THERE is a twinkle in the bright blue eyes of Ed Balls, politician turned Strictly sensation, as he discusses who might follow in his dancing footsteps from Westminster or Holyrood.
“Ruth would be brilliant, don’t you think?” he deadpans. “She came down to the show and seemed very up for it. Kez would be amazing. And Nicola, of course, would smash it. What a dance-off that would be. I wouldn’t recommend any of them did it while in office, of course, but they should all do it one day …”
It’s a little surreal, discussing the potential or otherwise of Scottish political leading lights Davidson, Dugdale and Sturgeon on the dancefloor with Ed Balls in the midst of the Strictly Come Dancing Live Tour rehearsals, just before the show rolls into Glasgow (it’s at the Hydro tonight and tomorrow). But surreal is what Balls is all about these days.
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His website describes him as "Senior Fellow at Harvard Kennedy School, Visiting Professor to the Policy Institute at King’s College London, Norwich City FC Chairman and contestant on Strictly Come Dancing 2016". He is stopped in the street by people who want to talk to him about dancing and children do impressions of his Gangnam Style routine.
“Now, that is weird, isn’t it?” he says. He shakes his head. “I remember being in my school playground in the 1970s, doing impersonations of Jimmy Hill and the Two Ronnies, and now kids are doing an Ed? That’s hilarious.”
Who could possibly have foreseen the way TV viewers would take the former Shadow Chancellor and Labour MP for Morley and Outwood to their hearts, keeping him on the Saturday-night dancing show week after week, as he valiantly fought to learn cha-cha after Charleston after cheeky chappie jive?
“Well, it was fabulous, wasn’t it?” he laughs, taking a break from practising his signature pony jump move with professional partner Katya Jones. “Strictly is a wonderful show because everyone loves it – from kids to grandparents. Whether you support Celtic or Rangers, Villa or West Brom, you can enjoy Strictly. It brings people together.”
He frowns. “I think it’s a shame, though, when people say, 'Oh, we knew you were a politician, we just didn’t realise you were a human being too.' That’s harsh – politicians are human, with families and real lives, trying to do their best.”
Dancing was never on Balls’s radar; his wife, fellow Labour MP Yvette Cooper, was much more fond of it than he was, he says. “Yvette did ballet and tap when she was younger and she has always liked to dance at parties and conferences – we’ve just had our 19th wedding anniversary,” he explains. "We’ve taken a few lessons. I think we’ll keep it up after the tour.”
But while Balls was perhaps supposed to be the token bad dancer on the show, he was never as terrible as, for example, previous disasters Ann Widdecombe and John Sergeant. “I was partnered with a winner,” he says, smiling. “Katya didn’t want to do all the work and leave me standing still. We tried to put the content in and we tried to get it right.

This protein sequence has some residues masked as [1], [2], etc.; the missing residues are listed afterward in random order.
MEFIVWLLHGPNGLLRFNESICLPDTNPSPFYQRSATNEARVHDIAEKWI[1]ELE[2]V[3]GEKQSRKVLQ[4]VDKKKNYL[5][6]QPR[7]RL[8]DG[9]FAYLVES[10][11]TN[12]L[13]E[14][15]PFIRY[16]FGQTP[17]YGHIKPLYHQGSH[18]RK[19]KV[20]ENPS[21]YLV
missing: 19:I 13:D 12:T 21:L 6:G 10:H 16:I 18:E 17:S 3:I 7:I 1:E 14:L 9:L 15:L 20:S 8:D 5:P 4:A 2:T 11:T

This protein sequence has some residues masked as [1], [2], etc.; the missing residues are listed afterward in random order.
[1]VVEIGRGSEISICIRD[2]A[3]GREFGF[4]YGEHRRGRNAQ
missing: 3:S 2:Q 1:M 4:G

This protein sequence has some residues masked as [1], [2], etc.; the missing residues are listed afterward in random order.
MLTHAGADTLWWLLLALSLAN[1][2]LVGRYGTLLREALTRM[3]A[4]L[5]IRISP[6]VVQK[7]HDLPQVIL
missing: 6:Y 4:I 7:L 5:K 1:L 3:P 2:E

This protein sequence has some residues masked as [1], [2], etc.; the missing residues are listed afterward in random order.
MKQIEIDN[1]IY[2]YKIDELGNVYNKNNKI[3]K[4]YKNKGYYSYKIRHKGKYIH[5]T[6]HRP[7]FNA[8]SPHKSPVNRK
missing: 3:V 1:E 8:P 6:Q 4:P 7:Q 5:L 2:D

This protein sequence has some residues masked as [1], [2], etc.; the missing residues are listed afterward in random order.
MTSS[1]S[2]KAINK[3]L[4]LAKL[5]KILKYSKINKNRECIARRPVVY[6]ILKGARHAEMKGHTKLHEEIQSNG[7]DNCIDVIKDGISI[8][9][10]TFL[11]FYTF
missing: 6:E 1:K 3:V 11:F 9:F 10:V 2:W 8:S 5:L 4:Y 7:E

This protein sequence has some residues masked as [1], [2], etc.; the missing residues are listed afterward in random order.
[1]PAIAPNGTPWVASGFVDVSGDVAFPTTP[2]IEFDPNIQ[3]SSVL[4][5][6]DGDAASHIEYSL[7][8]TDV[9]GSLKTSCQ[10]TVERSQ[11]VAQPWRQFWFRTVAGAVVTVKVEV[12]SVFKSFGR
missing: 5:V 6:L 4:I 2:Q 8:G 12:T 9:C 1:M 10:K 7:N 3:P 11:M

“Yes, there was a bit of pantomime, and Craig [Revel Horwood, the "nasty" judge] was a bit harsh but Len would commend us for our content, and that meant a lot.”
He admits the reaction to his time on Strictly has taken him by surprise. “As a politician, when people come up to you on the street, you are never really sure if they are going to say they voted for you or they can’t stand you,” he says. “Suddenly being able to make people smile has been warm and unexpected. And I get to go on tour around the country and perform in huge arenas. I mean, Paul McCartney performs in packed arenas, but me? What on earth is going on?”
He is not planning a return to politics any time soon. “If I’d wanted to get back in, would I be dancing around in a yellow jacket with a green face or pretending to be a male model?” he laughs. “No, for the first time in my life I have no career plan and I’m learning to enjoy it.”
Balls will perform in Glasgow alongside five other celebrities – series winner, sports presenter Ore Oduba; singer Louise Redknapp; actors Lesley Joseph and Danny Mac; and model Daisy Lowe.
With the exception of Joseph, who has filming commitments, they are rehearsing in a music and arts venue and studio space in Camden in London and the atmosphere is buzzing.
Staff going about their day jobs seem unfazed by the constant activity – backing dancers go over their steps relentlessly in the foyer ("one, TWO, three, four and TURN …"), the professionals eat carrot-and-coriander soup and do impossible stretches in the cafe, and costume fitters flit in and out of mysterious back rooms in a flurry of floaty feathers and sparkly sequins.
There’s Lowe, a vision in black lace and Doc Martens, trademark smile at full dazzle; Mac, earnestly discussing his "journey" and his perfect-scoring samba; and lovely Redknapp, concentrating hard as her partner swishes her around the practice studio.